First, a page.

Lebanon

 

Operation: Opération: Lebanon

Location

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Latest update of camps and office locations 21  Nov  2016. By clicking on the icons on the map, additional information is displayed.

Key Figures

2016 year-end results
182,500 Syrian refugees were assisted to improive th eliving conditions of their sub-standard shelters
73,800 life-saving hospitalizations supported for refugees of all nationalities
24,500 refugee cases were submitted for resettelemnt and other cmplementary pathways
52% of Syrian refugees with new-borns registered the births with local registry offices, bringing the full birth registration rate a step closer
2017 planning figures
170,000 refugee households will receive winterization support, primarily through cash grants
100,800 emergency and life-saving hospital referrals for refugees
50,000 Syrian refugee children will be enrolled in primary education 
4,775 resettlement registration forms (RRFs) will be submitted on behalf of refugees of all nationalities
85% of Syrian refugees will have access to legal assistance, including birth registration

People of Concern Personnes relevant de la compétence du HCR

5%
Decrease in
2016
2016 1,031,303
2015 1,088,231
2014 1,167,179

 

[["Refugees",1012969],["Asylum-seekers",13745],["Others of concern",4589]]
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Lebanon

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2016 {"categories":[2012,2013,2014,2015,2016,2017],"budget":[49.30505748,362.07406068,455.24766677,481.695910133,463.421994797,464.49368313],"expenditure":[45.04546824,246.02101412,304.00538602,318.76293313,350.84684491,null]} {"categories":[2012,2013,2014,2015,2016,2017],"p1":[48.90104606,361.6342857,454.60838526,480.453635063,462.446930787,463.88738602],"p2":[0.40401142,0.43977498,0.63928151,1.24227507,0.97506401,0.60629711],"p3":[null,null,null,null,null,null],"p4":[null,null,null,null,null,null]} {"categories":[2012,2013,2014,2015,2016,2017],"p1":[44.64466381,245.77783559,303.69096792,318.55729708,350.04193388,null],"p2":[0.40080443,0.24317853,0.3144181,0.20563605,0.80491103,null],"p3":[null,null,null,null,null,null],"p4":[null,null,null,null,null,null]}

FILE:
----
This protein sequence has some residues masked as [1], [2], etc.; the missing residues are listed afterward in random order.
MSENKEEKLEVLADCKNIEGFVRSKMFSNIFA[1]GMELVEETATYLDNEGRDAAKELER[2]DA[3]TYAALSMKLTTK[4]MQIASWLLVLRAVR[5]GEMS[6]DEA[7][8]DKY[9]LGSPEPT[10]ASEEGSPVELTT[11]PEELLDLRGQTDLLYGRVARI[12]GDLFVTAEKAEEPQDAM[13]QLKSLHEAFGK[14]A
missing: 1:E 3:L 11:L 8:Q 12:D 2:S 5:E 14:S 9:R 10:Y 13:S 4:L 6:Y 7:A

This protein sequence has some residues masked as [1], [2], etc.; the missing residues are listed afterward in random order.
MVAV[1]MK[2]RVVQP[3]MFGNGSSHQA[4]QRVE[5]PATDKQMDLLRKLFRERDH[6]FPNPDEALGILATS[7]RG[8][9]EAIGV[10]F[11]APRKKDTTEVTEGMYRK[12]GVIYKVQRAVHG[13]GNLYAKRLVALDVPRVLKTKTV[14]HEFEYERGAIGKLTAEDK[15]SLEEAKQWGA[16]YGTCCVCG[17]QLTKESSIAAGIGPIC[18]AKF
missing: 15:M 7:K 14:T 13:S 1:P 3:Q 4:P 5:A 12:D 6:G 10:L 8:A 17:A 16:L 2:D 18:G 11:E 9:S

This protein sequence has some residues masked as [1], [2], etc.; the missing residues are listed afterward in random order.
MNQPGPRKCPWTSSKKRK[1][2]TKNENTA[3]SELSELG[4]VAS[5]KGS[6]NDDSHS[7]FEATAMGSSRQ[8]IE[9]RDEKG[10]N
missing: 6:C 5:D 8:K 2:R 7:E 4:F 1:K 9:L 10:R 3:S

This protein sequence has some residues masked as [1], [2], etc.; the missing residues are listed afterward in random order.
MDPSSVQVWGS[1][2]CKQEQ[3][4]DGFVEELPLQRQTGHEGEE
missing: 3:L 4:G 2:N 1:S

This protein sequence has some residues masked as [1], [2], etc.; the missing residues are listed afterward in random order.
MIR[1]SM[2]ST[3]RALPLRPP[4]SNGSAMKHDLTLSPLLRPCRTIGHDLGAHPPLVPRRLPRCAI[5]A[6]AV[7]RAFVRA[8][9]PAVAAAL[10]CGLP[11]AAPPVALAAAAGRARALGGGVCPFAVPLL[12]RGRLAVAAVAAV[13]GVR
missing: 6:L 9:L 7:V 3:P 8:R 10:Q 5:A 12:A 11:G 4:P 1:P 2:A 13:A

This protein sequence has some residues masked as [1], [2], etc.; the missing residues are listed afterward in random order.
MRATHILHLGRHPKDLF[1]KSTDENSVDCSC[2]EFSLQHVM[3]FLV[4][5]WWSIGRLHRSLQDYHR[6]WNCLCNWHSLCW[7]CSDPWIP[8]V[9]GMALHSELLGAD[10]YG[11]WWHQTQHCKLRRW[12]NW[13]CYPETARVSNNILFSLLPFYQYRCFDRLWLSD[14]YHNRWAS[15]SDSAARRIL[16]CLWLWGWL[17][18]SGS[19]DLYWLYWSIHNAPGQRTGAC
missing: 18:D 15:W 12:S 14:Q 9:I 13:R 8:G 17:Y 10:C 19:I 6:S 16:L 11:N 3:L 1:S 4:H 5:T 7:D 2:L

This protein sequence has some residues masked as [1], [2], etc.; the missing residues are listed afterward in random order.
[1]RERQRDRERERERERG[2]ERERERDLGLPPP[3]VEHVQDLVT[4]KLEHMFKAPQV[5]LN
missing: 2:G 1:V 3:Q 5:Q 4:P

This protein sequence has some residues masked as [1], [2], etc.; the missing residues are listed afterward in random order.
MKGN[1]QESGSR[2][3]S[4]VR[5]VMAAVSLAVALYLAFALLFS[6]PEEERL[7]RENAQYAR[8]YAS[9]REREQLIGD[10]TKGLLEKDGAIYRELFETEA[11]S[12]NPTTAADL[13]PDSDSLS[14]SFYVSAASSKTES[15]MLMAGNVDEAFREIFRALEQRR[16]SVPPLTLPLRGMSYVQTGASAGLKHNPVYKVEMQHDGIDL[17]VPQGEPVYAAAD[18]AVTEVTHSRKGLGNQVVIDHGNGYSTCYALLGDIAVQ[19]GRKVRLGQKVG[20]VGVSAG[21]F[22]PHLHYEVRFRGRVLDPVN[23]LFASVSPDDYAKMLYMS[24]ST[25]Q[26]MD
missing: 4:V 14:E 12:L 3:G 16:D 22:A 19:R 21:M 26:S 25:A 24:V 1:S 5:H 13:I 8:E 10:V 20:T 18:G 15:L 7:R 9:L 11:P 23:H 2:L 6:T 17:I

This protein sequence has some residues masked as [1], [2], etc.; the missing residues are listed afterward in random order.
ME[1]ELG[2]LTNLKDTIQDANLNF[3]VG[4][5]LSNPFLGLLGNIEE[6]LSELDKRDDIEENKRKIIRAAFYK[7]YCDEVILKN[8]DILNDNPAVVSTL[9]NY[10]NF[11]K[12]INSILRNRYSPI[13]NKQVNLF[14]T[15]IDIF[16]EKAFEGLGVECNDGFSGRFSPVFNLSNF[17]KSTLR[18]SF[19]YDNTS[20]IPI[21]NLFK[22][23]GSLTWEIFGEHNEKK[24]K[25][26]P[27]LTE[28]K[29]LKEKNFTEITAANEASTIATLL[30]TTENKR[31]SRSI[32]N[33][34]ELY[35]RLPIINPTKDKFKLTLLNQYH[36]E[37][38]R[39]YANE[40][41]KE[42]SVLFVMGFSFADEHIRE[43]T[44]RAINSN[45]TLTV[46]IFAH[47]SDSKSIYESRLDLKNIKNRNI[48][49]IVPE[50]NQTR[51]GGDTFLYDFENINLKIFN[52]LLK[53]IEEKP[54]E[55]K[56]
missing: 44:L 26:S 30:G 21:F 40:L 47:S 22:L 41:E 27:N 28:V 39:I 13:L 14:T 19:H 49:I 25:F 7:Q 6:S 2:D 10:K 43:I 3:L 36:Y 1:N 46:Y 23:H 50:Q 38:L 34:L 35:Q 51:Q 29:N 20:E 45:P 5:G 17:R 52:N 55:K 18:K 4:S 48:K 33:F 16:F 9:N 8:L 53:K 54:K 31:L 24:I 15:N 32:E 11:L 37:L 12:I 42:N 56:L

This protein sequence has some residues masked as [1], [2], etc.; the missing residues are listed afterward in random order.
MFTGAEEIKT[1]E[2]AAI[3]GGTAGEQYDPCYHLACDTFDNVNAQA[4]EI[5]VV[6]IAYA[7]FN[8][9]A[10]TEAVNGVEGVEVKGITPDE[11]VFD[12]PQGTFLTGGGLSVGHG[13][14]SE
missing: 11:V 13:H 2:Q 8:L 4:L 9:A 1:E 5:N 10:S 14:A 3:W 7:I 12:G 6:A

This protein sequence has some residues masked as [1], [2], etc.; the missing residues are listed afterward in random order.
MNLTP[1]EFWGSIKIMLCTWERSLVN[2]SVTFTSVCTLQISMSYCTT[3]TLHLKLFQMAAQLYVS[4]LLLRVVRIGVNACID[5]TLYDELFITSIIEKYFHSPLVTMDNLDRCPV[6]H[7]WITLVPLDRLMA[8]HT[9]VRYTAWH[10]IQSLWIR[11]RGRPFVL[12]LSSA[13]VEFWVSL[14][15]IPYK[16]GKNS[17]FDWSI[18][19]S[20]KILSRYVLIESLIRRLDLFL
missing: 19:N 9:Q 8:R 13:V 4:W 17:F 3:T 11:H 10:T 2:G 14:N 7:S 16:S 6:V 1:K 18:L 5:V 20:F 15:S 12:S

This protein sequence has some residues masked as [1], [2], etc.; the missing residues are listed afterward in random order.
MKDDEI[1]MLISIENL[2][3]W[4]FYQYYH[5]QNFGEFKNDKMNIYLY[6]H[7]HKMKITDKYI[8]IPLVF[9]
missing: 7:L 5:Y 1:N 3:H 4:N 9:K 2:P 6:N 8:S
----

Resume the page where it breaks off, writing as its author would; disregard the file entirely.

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Working environment

The socio-economic situation of Syrian refugees in Lebanon remained precarious despite humanitarian interventions.
 
Policy restrictions on residency renewal affected the enjoyment of basic rights and freedom for refugees of all nationalities in Lebanon. Access to territory, UNHCR registration, and livelihoods remained the main challenges faced by Syrian refugees.
 
Conditions for voluntary repatriation in safety and dignity were unmet. Opportunities for resettlement were also limited, in particular for refugees coming from countries other than Syria. Gaps in the nationality law and a complex civil registration system continued to hamper birth registration and increased risks of statelessness.


Population trends

  • Per capita, Lebanon hosts the highest number of Syrian refugees in the world.
  • The total registered Syrian population decreased by almost 58,000 due to departures for resettlement and other pathways, spontaneous returns, and natural deaths, coupled with the suspension on new registrations since 2015.